I had mixed feelings about the second volume of The Book of Dust. I liked it a lot better than the yawn-worthy La Belle Sauvage (sorry Mr Pullman) but it’s not in the same league as the fantastic His Dark Materials trilogy.
Lyra is twenty in this story and a student at Oxford University when she gets drawn into a quest involving daemons and at the same time the Magisterium are after her. There isn’t much I can say about the plot without spoilers but there’s a lot of travel involved, violent scenes involving religious fanatics and secret police, a folklore theme and a large cast of characters. Too many characters, I think, some of them introduced towards the end (which is something that I really dislike in a book). The other annoying thing was that information was repeated several times, as the main characters explained their quests to various others. I feel that the book could have been shorter and tighter, with the unnecessary bits removed. However, there were many moments I enjoyed and generally I wanted to keep on reading. Some very intriguing concepts were introduced, which I assume will be further explored in the next volume.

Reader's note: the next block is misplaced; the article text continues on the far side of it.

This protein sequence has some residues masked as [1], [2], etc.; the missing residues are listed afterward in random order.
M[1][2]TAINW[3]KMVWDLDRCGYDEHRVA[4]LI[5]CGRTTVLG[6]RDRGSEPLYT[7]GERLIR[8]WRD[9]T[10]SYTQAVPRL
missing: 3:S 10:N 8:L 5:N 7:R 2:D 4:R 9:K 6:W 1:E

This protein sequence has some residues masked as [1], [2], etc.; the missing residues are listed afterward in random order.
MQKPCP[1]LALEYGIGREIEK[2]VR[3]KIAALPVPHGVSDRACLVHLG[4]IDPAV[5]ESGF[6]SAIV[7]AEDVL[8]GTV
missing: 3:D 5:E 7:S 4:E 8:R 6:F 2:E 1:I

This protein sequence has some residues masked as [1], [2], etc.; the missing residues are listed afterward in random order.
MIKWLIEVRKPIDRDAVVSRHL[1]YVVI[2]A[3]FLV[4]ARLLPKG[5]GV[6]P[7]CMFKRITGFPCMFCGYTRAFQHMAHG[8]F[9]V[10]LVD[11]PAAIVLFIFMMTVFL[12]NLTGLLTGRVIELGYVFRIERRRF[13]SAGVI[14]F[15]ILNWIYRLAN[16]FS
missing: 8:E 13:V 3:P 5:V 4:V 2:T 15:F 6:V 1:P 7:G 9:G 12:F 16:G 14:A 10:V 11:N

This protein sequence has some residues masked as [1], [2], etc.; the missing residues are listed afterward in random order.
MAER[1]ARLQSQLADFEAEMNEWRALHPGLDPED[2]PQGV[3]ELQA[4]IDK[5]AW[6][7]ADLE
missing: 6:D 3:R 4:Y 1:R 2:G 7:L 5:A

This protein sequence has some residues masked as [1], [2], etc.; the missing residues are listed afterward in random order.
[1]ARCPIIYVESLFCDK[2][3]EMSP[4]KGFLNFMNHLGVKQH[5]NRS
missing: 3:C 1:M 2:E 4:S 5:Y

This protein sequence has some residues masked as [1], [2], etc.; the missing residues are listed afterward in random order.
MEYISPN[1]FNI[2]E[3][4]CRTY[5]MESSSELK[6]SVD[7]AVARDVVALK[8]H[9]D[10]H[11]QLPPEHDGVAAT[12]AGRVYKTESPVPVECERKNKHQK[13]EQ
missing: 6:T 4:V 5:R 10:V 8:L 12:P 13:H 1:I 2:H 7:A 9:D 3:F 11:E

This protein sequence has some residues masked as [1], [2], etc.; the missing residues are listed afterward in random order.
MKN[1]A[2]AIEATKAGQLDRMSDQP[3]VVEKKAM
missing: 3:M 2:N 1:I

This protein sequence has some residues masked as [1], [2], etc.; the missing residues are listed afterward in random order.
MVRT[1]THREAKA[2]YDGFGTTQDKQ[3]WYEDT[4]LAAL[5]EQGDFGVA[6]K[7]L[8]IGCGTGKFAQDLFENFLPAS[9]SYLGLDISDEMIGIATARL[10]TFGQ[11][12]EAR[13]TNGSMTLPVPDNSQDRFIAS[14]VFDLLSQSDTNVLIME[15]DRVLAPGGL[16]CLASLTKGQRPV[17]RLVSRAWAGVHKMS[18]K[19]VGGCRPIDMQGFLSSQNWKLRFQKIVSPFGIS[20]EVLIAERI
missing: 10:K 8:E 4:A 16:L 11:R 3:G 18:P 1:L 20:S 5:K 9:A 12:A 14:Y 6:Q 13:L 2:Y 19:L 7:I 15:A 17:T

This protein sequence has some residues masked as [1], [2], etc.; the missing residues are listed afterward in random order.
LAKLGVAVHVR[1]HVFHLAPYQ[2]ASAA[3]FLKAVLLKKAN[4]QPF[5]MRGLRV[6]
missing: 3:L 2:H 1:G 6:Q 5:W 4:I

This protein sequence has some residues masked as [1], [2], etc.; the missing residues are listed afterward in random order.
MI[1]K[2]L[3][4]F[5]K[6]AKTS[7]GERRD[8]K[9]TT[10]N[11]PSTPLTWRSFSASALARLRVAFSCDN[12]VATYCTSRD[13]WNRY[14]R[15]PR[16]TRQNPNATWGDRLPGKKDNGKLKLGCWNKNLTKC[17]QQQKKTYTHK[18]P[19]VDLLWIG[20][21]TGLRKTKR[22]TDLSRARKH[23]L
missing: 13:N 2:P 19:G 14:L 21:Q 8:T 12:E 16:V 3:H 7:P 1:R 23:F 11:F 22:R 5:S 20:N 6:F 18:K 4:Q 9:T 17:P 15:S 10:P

I found it difficult to connect with Lyra in this story, as she is somewhat changed (compared to in His Dark Materials) – not only has she lost her sparkiness, she is now very well-educated and even speaks semi-formally. I didn’t quite believe she was the same character. Finally, another problematic issue is the readership. The main characters are adults and there is a more adult tone to the book than La Belle Sauvage and its predecessors, with even some use of the f-word. I feel that it’s aimed at adult readers, maybe those who, like me, grew up reading the adventures of the young Lyra, which are well-known as ‘crossover’ books – categorised as YA but appreciated by adults too. Yet I feel that The Secret Commonwealth ought to be more accessible to younger readers. There is too much political intrigue and philosophising; had I read the book as a teen, I would have found it difficult.
In summary, this book was worth reading and I’m glad I did, but I’m not exactly blown away by the experience.
First published in 2019.